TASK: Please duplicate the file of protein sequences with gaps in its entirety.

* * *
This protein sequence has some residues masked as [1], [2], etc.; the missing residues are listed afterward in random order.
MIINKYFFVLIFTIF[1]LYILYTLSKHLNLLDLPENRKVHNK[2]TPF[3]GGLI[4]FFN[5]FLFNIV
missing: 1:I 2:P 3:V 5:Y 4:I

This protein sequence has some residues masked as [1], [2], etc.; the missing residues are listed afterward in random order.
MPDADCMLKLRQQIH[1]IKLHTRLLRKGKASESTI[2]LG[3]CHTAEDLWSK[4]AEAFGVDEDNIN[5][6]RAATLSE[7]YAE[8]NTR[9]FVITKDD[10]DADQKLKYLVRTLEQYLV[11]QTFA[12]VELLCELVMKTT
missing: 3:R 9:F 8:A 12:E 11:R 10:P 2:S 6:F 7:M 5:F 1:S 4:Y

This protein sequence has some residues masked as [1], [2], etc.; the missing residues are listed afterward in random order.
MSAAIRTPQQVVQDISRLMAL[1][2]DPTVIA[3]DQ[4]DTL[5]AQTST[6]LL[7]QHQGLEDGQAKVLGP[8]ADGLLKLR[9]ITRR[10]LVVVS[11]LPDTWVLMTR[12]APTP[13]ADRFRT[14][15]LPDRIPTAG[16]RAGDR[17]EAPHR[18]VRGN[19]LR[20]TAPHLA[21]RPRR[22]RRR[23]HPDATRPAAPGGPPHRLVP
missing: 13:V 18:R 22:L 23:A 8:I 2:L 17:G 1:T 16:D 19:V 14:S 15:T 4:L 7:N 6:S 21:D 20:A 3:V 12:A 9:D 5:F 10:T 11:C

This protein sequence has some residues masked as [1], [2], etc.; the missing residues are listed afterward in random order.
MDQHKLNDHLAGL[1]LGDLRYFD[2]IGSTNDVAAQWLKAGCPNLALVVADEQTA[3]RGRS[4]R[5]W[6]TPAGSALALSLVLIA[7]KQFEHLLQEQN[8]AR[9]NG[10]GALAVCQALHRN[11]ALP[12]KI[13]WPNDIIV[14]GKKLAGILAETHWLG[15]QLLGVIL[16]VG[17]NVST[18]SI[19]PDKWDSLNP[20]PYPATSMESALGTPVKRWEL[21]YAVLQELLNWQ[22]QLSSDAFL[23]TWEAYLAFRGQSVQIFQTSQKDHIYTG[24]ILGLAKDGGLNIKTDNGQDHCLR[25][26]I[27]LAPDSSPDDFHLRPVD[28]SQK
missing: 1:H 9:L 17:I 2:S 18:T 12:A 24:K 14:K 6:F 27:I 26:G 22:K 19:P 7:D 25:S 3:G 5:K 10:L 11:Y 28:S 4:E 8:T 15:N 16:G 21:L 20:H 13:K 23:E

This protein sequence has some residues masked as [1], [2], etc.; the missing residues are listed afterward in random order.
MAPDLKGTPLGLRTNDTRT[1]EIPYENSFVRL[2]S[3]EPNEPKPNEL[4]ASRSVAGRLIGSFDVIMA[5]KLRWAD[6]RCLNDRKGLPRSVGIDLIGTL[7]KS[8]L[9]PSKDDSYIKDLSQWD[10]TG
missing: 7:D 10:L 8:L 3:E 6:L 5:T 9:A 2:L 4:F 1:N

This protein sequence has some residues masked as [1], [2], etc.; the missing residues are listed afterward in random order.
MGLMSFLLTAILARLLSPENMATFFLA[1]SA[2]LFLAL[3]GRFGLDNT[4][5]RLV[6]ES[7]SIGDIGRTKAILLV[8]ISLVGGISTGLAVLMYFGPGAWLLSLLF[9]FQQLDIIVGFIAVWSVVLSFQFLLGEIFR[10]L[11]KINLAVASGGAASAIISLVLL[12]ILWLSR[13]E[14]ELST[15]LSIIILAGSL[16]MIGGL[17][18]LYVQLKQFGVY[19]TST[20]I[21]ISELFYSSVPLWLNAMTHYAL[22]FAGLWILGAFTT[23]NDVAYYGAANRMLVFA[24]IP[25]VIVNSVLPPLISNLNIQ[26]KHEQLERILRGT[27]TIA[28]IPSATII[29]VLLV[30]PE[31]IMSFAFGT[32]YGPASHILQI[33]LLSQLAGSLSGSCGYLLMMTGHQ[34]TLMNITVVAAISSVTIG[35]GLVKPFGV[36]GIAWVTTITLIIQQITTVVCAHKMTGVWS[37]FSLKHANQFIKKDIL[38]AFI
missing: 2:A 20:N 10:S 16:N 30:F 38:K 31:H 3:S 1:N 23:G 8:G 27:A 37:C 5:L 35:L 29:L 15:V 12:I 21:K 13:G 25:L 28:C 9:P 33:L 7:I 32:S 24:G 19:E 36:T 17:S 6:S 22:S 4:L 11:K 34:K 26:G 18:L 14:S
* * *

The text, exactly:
This protein sequence has some residues masked as [1], [2], etc.; the missing residues are listed afterward in random order.
MIINKYFFVLIFTIF[1]LYILYTLSKHLNLLDLPENRKVHNK[2]TPF[3]GGLI[4]FFN[5]FLFNIV
missing: 1:I 2:P 3:V 5:Y 4:I

This protein sequence has some residues masked as [1], [2], etc.; the missing residues are listed afterward in random order.
MPDADCMLKLRQQIH[1]IKLHTRLLRKGKASESTI[2]LG[3]CHTAEDLWSK[4]AEAFGVDEDNIN[5][6]RAATLSE[7]YAE[8]NTR[9]FVITKDD[10]DADQKLKYLVRTLEQYLV[11]QTFA[12]VELLCELVMKTT
missing: 3:R 9:F 8:A 12:E 11:R 10:P 2:S 6:F 7:M 5:F 1:S 4:Y

This protein sequence has some residues masked as [1], [2], etc.; the missing residues are listed afterward in random order.
MSAAIRTPQQVVQDISRLMAL[1][2]DPTVIA[3]DQ[4]DTL[5]AQTST[6]LL[7]QHQGLEDGQAKVLGP[8]ADGLLKLR[9]ITRR[10]LVVVS[11]LPDTWVLMTR[12]APTP[13]ADRFRT[14][15]LPDRIPTAG[16]RAGDR[17]EAPHR[18]VRGN[19]LR[20]TAPHLA[21]RPRR[22]RRR[23]HPDATRPAAPGGPPHRLVP
missing: 13:V 18:R 22:L 23:A 8:I 2:L 17:G 1:T 16:D 19:V 14:S 15:T 4:L 7:N 6:S 21:D 20:A 3:V 12:A 9:D 5:F 10:T 11:C

This protein sequence has some residues masked as [1], [2], etc.; the missing residues are listed afterward in random order.
MDQHKLNDHLAGL[1]LGDLRYFD[2]IGSTNDVAAQWLKAGCPNLALVVADEQTA[3]RGRS[4]R[5]W[6]TPAGSALALSLVLIA[7]KQFEHLLQEQN[8]AR[9]NG[10]GALAVCQALHRN[11]ALP[12]KI[13]WPNDIIV[14]GKKLAGILAETHWLG[15]QLLGVIL[16]VG[17]NVST[18]SI[19]PDKWDSLNP[20]PYPATSMESALGTPVKRWEL[21]YAVLQELLNWQ[22]QLSSDAFL[23]TWEAYLAFRGQSVQIFQTSQKDHIYTG[24]ILGLAKDGGLNIKTDNGQDHCLR[25][26]I[27]LAPDSSPDDFHLRPVD[28]SQK
missing: 1:H 9:L 17:I 2:S 18:T 12:A 24:K 14:K 6:F 27:I 26:G 22:K 19:P 7:D 25:S 3:G 5:K 10:L 11:Y 28:S 4:E 8:T 15:N 16:G 21:L 20:H 13:K 23:E

This protein sequence has some residues masked as [1], [2], etc.; the missing residues are listed afterward in random order.
MAPDLKGTPLGLRTNDTRT[1]EIPYENSFVRL[2]S[3]EPNEPKPNEL[4]ASRSVAGRLIGSFDVIMA[5]KLRWAD[6]RCLNDRKGLPRSVGIDLIGTL[7]KS[8]L[9]PSKDDSYIKDLSQWD[10]TG
missing: 7:D 10:L 8:L 3:E 6:L 5:T 9:A 2:L 4:F 1:N

This protein sequence has some residues masked as [1], [2], etc.; the missing residues are listed afterward in random order.
MGLMSFLLTAILARLLSPENMATFFLA[1]SA[2]LFLAL[3]GRFGLDNT[4][5]RLV[6]ES[7]SIGDIGRTKAILLV[8]ISLVGGISTGLAVLMYFGPGAWLLSLLF[9]FQQLDIIVGFIAVWSVVLSFQFLLGEIFR[10]L[11]KINLAVASGGAASAIISLVLL[12]ILWLSR[13]E[14]ELST[15]LSIIILAGSL[16]MIGGL[17][18]LYVQLKQFGVY[19]TST[20]I[21]ISELFYSSVPLWLNAMTHYAL[22]FAGLWILGAFTT[23]NDVAYYGAANRMLVFA[24]IP[25]VIVNSVLPPLISNLNIQ[26]KHEQLERILRGT[27]TIA[28]IPSATII[29]VLLV[30]PE[31]IMSFAFGT[32]YGPASHILQI[33]LLSQLAGSLSGSCGYLLMMTGHQ[34]TLMNITVVAAISSVTIG[35]GLVKPFGV[36]GIAWVTTITLIIQQITTVVCAHKMTGVWS[37]FSLKHANQFIKKDIL[38]AFI
missing: 2:A 20:N 10:S 16:N 30:F 38:K 31:H 3:S 1:N 23:G 8:G 27:A 37:C 5:L 35:L 29:L 15:V 12:I 21:K 13:G 25:L 28:C 9:P 33:L 7:I 32:S 24:G 19:E 36:T 17:S 6:S 22:S 4:L 11:K 34:K 26:G 18:L 14:S